When it comes to child support modifications, a significant life change (such as losing a job), can convince a judge to modify their original court order. However, that's only if you go through the proper legal process to secure said modification. Nothing—not even getting thrown in jail—will automatically change the terms of court-ordered child support.
The only ways that child support can end automatically include:
- If a child is no longer a financial dependent,
- They no longer live with the parent on the receiving end of the support,
- And/or when the child turns 18 (unless the court order states otherwise)
What Happens If You Don't Get a Child Support Modification?
If the parent paying child support goes to jail and just assumes that they don't owe payments during their incarceration, the child support arrears will simply add up. That parent could then be found in contempt of court, and later not only have to pay back all that missed child support, but also have to pay even more in interest and penalties.
If the paying parent can't get caught up on child support payments after being released from jail, then they could be dealing with:
- Their drivers' license getting suspended
- Losing a professional license
- Being unable to secure a passport
After any serious changes in life circumstances, such as a criminal arrest and conviction, it is up to the parent to take legal action and petition a family judge to modify the child support court orders. It's crucial to get a lawyer advocating for you in this situation, since matters won't just sort themselves out, and the legal process ahead can be complicated.
If You Go Through the Proper Child Support Modification Process, Can You Still Be Ordered to Pay Child Support in Jail?
Yes. Getting out of paying child support is not as simple as hiring a lawyer to dot your I's and cross your T's, even when as the paying parent you're serving a jail sentence. It's not even automatic that a lawyer can convince a judge to reduce the child support payment either. Of course, the judge does have the discretion to reduce the amount of child support to even below the guidelines, if need be, such as when the incarcerated parent doesn't have the assets or the income to keep up with payments.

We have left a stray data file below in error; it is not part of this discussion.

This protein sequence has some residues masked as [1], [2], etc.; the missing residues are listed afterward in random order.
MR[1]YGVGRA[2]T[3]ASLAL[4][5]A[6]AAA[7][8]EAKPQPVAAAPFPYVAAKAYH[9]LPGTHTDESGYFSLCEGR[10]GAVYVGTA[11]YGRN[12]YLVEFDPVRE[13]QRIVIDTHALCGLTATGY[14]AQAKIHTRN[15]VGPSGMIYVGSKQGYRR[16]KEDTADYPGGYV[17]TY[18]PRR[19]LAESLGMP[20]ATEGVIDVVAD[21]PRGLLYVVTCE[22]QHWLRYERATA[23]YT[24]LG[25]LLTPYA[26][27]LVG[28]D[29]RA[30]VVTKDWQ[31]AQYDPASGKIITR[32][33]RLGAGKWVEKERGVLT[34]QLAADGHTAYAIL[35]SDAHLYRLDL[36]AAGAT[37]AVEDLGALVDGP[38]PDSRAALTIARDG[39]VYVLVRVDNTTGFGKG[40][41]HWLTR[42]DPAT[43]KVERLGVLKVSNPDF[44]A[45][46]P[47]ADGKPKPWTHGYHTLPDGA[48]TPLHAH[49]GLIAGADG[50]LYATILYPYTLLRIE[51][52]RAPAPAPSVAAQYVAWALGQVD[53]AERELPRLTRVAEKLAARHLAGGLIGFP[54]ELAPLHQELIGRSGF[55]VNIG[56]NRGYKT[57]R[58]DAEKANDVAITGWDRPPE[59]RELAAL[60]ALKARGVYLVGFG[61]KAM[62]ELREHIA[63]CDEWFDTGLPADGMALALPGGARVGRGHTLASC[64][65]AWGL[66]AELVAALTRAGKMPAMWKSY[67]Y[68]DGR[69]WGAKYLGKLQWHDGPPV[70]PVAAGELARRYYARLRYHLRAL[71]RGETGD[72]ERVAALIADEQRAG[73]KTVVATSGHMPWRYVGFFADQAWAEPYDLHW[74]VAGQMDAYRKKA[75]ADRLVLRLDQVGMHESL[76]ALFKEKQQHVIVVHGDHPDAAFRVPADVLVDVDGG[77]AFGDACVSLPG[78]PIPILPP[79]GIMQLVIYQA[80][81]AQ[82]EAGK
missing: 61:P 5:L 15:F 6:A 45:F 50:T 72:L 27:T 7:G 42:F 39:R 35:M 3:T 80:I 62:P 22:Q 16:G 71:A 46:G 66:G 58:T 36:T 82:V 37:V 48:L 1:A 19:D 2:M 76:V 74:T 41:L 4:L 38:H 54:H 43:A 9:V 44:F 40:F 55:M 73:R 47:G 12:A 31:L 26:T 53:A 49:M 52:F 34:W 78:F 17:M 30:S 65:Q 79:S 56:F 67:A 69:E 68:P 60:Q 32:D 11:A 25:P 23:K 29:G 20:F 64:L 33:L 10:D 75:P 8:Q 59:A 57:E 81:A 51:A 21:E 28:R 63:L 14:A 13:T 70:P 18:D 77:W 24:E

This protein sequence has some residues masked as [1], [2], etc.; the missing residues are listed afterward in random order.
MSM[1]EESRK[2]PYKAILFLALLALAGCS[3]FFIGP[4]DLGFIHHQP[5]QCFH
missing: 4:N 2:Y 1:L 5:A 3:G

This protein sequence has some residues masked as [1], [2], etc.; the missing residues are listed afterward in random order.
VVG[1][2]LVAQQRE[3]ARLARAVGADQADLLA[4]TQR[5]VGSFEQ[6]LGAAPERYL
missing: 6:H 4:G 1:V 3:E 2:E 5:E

A judge may order child support payments to continue as before, or at least continue at a reduced amount if the incarcerated parent has:
- Disability or retirement payments coming in
- Rental income
- Stocks or bonds
- Bank accounts
- Real estate, vehicles, or other assets that can be sold in order to make child support payments
If the incarcerated parent truly does not have the ability to pay child support while in jail, then it is all the more crucial for them to secure a child support modification through the courts. Even if you can't get child support payments terminated, it is possible to avoid having to pay any related penalties for missed payments. For example, you may be exempt from paying the interest for missed payments if while incarcerated, you're involved in job training, counseling, or some other form of official self-improvement program.
Can You Enforce Child Support Payments When the Other Parent Is in Jail?
If the paying parent has failed to take care of legal matters and request a modification, and they aren't paying child support either, the parent who is supposed to receive child support can petition to enforce the court order. The incarcerated parent would then have the burden of proof to show that they cannot pay child support. The judge will then review what types of assets and income the jailed parent has and decide whether there are sources of child support payments available there.
However, even if the jailed parent cannot make payments, a judge may still not budge on the child support court orders in some cases, such as when the paying parent is serving a sentence for a domestic violence conviction. While the judge can't make income materialize for a parent who really has nothing to pay with while in jail, the judge can still decide to let the child support arrears build up. Then at a later date, when the parent is earning an income again, the judge can require that parent to pay all the past-due support, sometimes with interest as well.
You Don't Have to Handle Your Complex Child Support Case Alone
While every child support case is unique, some cases, such as ones involving the incarceration of one parent, are particularly complex, requiring a unique solution. At Miller Law Group, P.C., we don't deal in cookie-cutter approaches. All of our attorneys discuss our cases together, swapping advice so as to benefit fully from our decades of experience in order to craft tailored legal solutions. Our collaborative family law firm has helped clients through criminal cases as well. No case is too complex for us. We have successfully represented paying as well as receiving parents who needed child support modifications.